Similarly, every version of Cinderella and Snow White emphasizes the father’s love for his daughter without ever making it clear how he could be so entirely oblivious to his new wife’s hatred for his daughter. Versions such as Ever After and Disney’s live action Cinderella give us scraps of an explanation in the form of the stepmothers’ reactions to the realization that their husband doesn’t love them nearly as much as he loves his daughter and dead former wife. This implies to us that the stepmothers were different women in front of the fathers while being courted, but this is left entirely to our imagination. For all we know, there were signs that the fathers should have been able to see. In the Wild Swans, this is explicitly dealt with, giving the explanation that Eliza’s father has been put under a spell by his new wife. Yet because he still seems to be fully functional in all ways but his regard for his children, I can’t help but read the “spell” as a metaphor: he’s become so infatuated with his beautiful new wife that he takes her word over that of his children. When he overcomes his infatuation (or the “spell breaks”) at the end and he sees his wife for what she is and remembers his love for his children, his behavior up to that point is shrugged off and forgiven.
It seems to me that this has simply become the accepted Way of the Fairy Tale. Cinderella loves her father and dead mother. Eliza’s father was under a spell and therefore innocent of any fault. Beauty’s sisters were jealous (when the sisters are brought into the tale), but her father’s love was genuine. Rapunzel’s parents’ follies are forgotten next to the witch’s decision to lock her up in a tower.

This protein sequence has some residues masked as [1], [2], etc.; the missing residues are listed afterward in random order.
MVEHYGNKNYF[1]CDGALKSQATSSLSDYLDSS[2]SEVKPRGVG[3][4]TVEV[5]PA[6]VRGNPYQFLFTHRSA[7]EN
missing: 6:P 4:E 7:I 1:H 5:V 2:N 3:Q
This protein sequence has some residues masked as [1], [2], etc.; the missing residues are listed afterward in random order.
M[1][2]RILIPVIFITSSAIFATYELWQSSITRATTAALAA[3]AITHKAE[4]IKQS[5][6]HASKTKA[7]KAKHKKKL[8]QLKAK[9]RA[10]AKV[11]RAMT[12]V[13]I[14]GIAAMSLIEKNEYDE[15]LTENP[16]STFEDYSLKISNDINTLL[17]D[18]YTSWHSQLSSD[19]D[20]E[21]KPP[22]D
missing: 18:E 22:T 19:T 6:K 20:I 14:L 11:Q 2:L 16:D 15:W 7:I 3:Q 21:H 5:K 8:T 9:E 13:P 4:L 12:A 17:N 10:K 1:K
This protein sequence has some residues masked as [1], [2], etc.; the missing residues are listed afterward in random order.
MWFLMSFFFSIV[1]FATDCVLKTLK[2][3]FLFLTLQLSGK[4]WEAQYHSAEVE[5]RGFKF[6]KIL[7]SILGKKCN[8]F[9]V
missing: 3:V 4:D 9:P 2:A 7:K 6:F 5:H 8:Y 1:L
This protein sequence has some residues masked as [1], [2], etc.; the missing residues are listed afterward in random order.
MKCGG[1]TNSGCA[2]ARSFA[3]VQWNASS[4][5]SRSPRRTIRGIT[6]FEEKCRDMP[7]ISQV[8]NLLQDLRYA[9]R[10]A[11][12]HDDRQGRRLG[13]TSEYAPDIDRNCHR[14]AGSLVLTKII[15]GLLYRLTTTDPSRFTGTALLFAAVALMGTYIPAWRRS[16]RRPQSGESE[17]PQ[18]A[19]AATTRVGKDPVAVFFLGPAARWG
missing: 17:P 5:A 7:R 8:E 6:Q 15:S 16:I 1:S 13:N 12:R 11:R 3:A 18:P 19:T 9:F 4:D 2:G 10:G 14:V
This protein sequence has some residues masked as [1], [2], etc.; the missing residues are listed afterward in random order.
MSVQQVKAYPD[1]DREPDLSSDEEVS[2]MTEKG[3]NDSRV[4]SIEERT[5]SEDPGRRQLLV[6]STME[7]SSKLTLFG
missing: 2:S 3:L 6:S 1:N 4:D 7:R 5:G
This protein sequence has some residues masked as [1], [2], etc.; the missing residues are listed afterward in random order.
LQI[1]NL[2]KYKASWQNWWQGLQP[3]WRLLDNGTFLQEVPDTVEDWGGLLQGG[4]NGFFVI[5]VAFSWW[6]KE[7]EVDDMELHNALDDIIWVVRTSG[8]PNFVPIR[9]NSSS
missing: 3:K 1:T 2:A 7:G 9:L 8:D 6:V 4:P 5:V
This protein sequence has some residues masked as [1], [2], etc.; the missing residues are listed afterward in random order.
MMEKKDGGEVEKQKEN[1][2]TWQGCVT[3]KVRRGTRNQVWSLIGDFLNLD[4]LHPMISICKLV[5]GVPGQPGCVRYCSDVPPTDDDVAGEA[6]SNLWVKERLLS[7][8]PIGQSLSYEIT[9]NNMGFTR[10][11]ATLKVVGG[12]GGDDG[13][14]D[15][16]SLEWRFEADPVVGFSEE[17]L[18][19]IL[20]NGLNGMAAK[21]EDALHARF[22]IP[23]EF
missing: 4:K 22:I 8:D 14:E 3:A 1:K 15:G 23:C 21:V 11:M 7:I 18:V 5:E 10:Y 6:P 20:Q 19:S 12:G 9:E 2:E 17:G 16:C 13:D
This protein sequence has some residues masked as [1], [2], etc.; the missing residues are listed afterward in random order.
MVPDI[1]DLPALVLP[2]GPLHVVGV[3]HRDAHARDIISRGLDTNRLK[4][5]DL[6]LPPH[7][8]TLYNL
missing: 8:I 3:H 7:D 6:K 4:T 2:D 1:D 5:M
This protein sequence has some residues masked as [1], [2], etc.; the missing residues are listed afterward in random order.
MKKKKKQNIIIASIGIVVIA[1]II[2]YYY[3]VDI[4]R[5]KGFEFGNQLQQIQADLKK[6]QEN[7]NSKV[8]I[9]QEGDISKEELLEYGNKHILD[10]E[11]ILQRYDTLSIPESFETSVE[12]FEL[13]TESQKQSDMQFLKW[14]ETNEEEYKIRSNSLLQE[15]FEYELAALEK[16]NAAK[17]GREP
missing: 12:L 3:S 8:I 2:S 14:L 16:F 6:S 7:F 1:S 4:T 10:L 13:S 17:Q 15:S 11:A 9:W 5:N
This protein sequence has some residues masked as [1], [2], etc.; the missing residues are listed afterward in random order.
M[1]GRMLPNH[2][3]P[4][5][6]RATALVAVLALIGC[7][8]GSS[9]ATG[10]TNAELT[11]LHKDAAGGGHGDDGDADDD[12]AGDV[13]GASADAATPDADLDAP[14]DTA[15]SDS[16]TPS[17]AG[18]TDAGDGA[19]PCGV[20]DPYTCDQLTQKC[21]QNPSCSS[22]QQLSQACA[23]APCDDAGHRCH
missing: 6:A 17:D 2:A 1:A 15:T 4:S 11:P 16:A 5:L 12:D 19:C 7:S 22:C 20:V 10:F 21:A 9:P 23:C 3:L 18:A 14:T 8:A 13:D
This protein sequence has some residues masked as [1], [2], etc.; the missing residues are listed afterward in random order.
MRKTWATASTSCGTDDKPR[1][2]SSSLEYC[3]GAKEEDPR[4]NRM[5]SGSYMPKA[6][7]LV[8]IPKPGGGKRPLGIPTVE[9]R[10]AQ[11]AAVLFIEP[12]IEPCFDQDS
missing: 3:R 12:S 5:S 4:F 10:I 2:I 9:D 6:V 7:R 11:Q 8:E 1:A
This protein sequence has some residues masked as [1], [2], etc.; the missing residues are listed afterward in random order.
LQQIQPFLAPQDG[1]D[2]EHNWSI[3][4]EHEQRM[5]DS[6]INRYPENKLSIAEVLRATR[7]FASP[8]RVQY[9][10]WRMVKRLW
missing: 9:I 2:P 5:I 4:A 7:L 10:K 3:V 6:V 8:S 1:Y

Because we have accepted this as the Way of the Fairy Tale, our adaptation increasingly seek to paint these moral ambiguities either more sympathetically, or write them out entirely. Which is why I want to compliment any adaptation that avoids this, and addresses that yes, that was a stupid choice. Occasionally, it is addressed. Alex Flinn is particularly good at addressing these points, though she is more likely to make these characters entirely dislikable rather than put them in the grayer portion of the morality spectrum. In Beastly, she in fact makes Beauty’s father an entirely contemptible character, who drunkenly turns his daughter over to the cursed protagonist. In Bewitched, Flinn completely upends the usual morality of Cinderella by making the step-sister the protagonist and making it clear to us readers that the dead father was far from perfect, though he did try.
But the adaptation that opened my eyes to this was East of the Sun, West of the Moon by Carole Bellacera. I published a full review of that book on Thursday, but it equates the husbandman’s decision to turn his daughter over to the white bear with the decision of a woman in a loveless, abusive marriage to engage in an affair with a man who loves her. As I was contemplating that on a scale, the husbandman’s decision is still a lot worse, it occurred to me that Bellacera had masterfully created an entirely new sort of adaptation by changing every single detail of the story but leaving the storyline intact, complete with the points of moral ambiguity that usually get washed out of these adaptations.
So why do we cling to the whitewashed Disney-influenced understanding of fairy tales? Fairy tales at their core are neither romantic nor innocent, but you wouldn’t know that if you started combing through the hundreds of adaptations that have saturated our market. Next time you tell a fairy tale to your child, think about how you tell it for a moment. It isn’t just about good vs. evil. There is a lot of gray. Let’s try not to normalize the grayer actions by disregarding them.